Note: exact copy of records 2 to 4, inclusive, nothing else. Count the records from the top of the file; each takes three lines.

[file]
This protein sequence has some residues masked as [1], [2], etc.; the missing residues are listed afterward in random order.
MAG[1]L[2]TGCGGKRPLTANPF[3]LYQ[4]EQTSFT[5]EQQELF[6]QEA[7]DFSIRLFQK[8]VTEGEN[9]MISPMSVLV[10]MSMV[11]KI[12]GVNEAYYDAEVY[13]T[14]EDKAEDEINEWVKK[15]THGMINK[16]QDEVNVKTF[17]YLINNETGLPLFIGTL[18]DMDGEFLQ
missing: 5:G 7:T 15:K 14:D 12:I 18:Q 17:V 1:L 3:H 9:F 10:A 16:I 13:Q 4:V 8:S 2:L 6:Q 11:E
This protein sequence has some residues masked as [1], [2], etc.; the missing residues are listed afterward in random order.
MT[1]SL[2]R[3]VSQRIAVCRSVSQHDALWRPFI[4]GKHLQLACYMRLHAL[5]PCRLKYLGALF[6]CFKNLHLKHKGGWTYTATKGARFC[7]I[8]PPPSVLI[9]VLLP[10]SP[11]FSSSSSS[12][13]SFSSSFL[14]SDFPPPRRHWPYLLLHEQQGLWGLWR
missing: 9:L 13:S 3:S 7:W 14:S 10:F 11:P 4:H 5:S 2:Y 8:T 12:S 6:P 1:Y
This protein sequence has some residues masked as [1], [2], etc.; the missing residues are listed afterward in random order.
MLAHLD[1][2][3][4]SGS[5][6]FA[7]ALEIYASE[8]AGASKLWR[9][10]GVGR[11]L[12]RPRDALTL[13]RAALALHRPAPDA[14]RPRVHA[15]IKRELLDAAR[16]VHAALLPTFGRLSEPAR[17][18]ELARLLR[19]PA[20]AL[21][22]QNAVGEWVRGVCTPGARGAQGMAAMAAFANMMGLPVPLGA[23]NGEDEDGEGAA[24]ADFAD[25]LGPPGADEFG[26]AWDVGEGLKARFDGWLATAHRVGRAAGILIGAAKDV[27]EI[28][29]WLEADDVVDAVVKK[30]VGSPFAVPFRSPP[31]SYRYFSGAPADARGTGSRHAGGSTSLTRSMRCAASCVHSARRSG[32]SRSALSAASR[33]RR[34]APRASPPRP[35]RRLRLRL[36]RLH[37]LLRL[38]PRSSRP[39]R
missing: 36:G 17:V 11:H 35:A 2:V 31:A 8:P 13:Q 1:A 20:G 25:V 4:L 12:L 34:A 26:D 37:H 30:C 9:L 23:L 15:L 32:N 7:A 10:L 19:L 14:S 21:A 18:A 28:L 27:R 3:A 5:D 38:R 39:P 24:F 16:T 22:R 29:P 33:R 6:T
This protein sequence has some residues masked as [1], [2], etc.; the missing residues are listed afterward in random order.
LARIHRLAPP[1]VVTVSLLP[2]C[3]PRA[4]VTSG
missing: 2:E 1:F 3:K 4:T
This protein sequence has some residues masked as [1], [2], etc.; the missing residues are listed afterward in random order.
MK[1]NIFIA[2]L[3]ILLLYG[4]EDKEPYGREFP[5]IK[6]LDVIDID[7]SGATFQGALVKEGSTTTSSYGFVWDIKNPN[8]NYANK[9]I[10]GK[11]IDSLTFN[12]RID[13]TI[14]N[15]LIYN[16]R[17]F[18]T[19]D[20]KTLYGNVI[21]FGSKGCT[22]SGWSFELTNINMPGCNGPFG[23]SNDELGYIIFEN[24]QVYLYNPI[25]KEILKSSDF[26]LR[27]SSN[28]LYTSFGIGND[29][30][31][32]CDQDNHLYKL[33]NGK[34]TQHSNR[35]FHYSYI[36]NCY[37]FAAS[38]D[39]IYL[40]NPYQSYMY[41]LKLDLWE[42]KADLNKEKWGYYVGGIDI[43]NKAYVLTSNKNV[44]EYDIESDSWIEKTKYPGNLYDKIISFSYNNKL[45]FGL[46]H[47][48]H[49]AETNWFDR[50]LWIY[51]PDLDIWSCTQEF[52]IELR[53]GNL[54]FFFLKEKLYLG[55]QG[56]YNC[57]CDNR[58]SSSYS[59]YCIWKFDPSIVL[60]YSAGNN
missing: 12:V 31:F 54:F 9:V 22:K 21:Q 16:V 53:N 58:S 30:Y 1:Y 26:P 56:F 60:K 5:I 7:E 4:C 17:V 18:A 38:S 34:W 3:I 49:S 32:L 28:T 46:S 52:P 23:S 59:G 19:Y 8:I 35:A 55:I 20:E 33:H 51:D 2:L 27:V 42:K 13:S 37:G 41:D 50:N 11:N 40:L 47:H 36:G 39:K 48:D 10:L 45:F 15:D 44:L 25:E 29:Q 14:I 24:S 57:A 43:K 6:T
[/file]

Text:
This protein sequence has some residues masked as [1], [2], etc.; the missing residues are listed afterward in random order.
MT[1]SL[2]R[3]VSQRIAVCRSVSQHDALWRPFI[4]GKHLQLACYMRLHAL[5]PCRLKYLGALF[6]CFKNLHLKHKGGWTYTATKGARFC[7]I[8]PPPSVLI[9]VLLP[10]SP[11]FSSSSSS[12][13]SFSSSFL[14]SDFPPPRRHWPYLLLHEQQGLWGLWR
missing: 9:L 13:S 3:S 7:W 14:S 10:F 11:P 4:H 5:S 2:Y 8:T 12:S 6:P 1:Y
This protein sequence has some residues masked as [1], [2], etc.; the missing residues are listed afterward in random order.
MLAHLD[1][2][3][4]SGS[5][6]FA[7]ALEIYASE[8]AGASKLWR[9][10]GVGR[11]L[12]RPRDALTL[13]RAALALHRPAPDA[14]RPRVHA[15]IKRELLDAAR[16]VHAALLPTFGRLSEPAR[17][18]ELARLLR[19]PA[20]AL[21][22]QNAVGEWVRGVCTPGARGAQGMAAMAAFANMMGLPVPLGA[23]NGEDEDGEGAA[24]ADFAD[25]LGPPGADEFG[26]AWDVGEGLKARFDGWLATAHRVGRAAGILIGAAKDV[27]EI[28][29]WLEADDVVDAVVKK[30]VGSPFAVPFRSPP[31]SYRYFSGAPADARGTGSRHAGGSTSLTRSMRCAASCVHSARRSG[32]SRSALSAASR[33]RR[34]APRASPPRP[35]RRLRLRL[36]RLH[37]LLRL[38]PRSSRP[39]R
missing: 36:G 17:V 11:H 35:A 2:V 31:A 8:P 13:Q 1:A 20:G 25:V 4:L 12:L 34:A 26:D 37:H 30:C 9:L 23:L 15:L 32:N 7:A 10:L 19:L 14:S 21:A 18:A 28:L 27:R 3:A 5:D 38:R 39:P 24:F 16:T 22:R 29:P 33:R 6:T
This protein sequence has some residues masked as [1], [2], etc.; the missing residues are listed afterward in random order.
LARIHRLAPP[1]VVTVSLLP[2]C[3]PRA[4]VTSG
missing: 2:E 1:F 3:K 4:T